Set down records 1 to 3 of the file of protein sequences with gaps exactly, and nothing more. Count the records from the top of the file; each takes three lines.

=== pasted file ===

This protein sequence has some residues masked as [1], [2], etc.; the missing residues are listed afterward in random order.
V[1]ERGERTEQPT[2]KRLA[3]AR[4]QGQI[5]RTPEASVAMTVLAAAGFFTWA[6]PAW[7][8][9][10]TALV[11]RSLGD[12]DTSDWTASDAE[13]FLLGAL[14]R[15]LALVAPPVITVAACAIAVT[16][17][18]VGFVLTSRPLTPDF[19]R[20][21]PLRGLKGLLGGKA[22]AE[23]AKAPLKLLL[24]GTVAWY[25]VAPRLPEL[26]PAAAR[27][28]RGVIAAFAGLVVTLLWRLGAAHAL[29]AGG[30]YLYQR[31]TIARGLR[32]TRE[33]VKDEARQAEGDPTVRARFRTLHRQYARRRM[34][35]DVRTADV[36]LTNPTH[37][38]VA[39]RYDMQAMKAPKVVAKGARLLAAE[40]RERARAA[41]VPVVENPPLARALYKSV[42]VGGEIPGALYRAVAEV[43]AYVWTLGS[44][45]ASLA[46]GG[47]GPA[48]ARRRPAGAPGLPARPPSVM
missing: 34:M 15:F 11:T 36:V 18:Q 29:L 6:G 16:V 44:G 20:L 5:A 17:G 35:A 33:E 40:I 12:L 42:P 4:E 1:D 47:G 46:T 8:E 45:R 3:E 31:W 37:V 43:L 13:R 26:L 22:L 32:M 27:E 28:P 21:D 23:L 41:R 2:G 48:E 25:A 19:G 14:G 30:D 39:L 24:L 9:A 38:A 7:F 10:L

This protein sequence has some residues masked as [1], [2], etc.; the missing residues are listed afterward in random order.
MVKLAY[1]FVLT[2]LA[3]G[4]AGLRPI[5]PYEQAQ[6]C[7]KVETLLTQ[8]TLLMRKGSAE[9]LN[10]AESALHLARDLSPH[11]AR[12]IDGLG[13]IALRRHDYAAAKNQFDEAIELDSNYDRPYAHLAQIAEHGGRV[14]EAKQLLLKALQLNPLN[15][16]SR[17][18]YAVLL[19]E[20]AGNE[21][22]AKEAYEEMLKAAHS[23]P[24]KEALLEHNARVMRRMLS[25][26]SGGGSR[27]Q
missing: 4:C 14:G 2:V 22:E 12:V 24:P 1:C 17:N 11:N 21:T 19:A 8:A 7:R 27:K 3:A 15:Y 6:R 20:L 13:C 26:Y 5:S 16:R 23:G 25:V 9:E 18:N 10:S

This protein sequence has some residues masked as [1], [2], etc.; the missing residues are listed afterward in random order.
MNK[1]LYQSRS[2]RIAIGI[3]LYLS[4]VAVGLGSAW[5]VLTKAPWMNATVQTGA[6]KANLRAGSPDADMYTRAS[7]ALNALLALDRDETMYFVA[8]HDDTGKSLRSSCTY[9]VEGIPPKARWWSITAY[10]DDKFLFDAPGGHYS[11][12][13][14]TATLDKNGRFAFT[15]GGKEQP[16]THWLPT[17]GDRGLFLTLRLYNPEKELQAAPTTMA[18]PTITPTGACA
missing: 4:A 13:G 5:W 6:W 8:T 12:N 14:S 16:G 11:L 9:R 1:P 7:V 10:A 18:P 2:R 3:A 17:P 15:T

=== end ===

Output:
This protein sequence has some residues masked as [1], [2], etc.; the missing residues are listed afterward in random order.
V[1]ERGERTEQPT[2]KRLA[3]AR[4]QGQI[5]RTPEASVAMTVLAAAGFFTWA[6]PAW[7][8][9][10]TALV[11]RSLGD[12]DTSDWTASDAE[13]FLLGAL[14]R[15]LALVAPPVITVAACAIAVT[16][17][18]VGFVLTSRPLTPDF[19]R[20][21]PLRGLKGLLGGKA[22]AE[23]AKAPLKLLL[24]GTVAWY[25]VAPRLPEL[26]PAAAR[27][28]RGVIAAFAGLVVTLLWRLGAAHAL[29]AGG[30]YLYQR[31]TIARGLR[32]TRE[33]VKDEARQAEGDPTVRARFRTLHRQYARRRM[34][35]DVRTADV[36]LTNPTH[37][38]VA[39]RYDMQAMKAPKVVAKGARLLAAE[40]RERARAA[41]VPVVENPPLARALYKSV[42]VGGEIPGALYRAVAEV[43]AYVWTLGS[44][45]ASLA[46]GG[47]GPA[48]ARRRPAGAPGLPARPPSVM
missing: 34:M 15:F 11:T 36:V 18:Q 29:L 6:G 16:V 44:G 20:L 5:A 17:G 35:A 33:E 40:I 12:L 42:P 4:E 1:D 47:G 46:T 8:E 45:R 3:E 31:W 37:V 43:L 13:R 26:L 22:L 32:M 27:E 28:P 21:D 23:L 41:R 2:G 48:E 25:A 19:G 14:G 30:D 39:L 24:L 9:A 38:A 7:F 10:L

This protein sequence has some residues masked as [1], [2], etc.; the missing residues are listed afterward in random order.
MVKLAY[1]FVLT[2]LA[3]G[4]AGLRPI[5]PYEQAQ[6]C[7]KVETLLTQ[8]TLLMRKGSAE[9]LN[10]AESALHLARDLSPH[11]AR[12]IDGLG[13]IALRRHDYAAAKNQFDEAIELDSNYDRPYAHLAQIAEHGGRV[14]EAKQLLLKALQLNPLN[15][16]SR[17][18]YAVLL[19]E[20]AGNE[21][22]AKEAYEEMLKAAHS[23]P[24]KEALLEHNARVMRRMLS[25][26]SGGGSR[27]Q
missing: 4:C 14:G 2:V 22:E 12:V 24:P 1:C 17:N 11:N 21:T 19:A 8:A 7:R 27:K 3:A 15:Y 6:R 20:L 13:C 26:Y 5:S 16:R 23:G 25:V 9:E 18:N 10:S

This protein sequence has some residues masked as [1], [2], etc.; the missing residues are listed afterward in random order.
MNK[1]LYQSRS[2]RIAIGI[3]LYLS[4]VAVGLGSAW[5]VLTKAPWMNATVQTGA[6]KANLRAGSPDADMYTRAS[7]ALNALLALDRDETMYFVA[8]HDDTGKSLRSSCTY[9]VEGIPPKARWWSITAY[10]DDKFLFDAPGGHYS[11][12][13][14]TATLDKNGRFAFT[15]GGKEQP[16]THWLPT[17]GDRGLFLTLRLYNPEKELQAAPTTMA[18]PTITPTGACA
missing: 4:A 13:G 5:W 6:W 8:T 12:N 14:S 16:G 11:L 9:R 1:P 7:V 10:A 18:P 2:R 3:A 17:P 15:T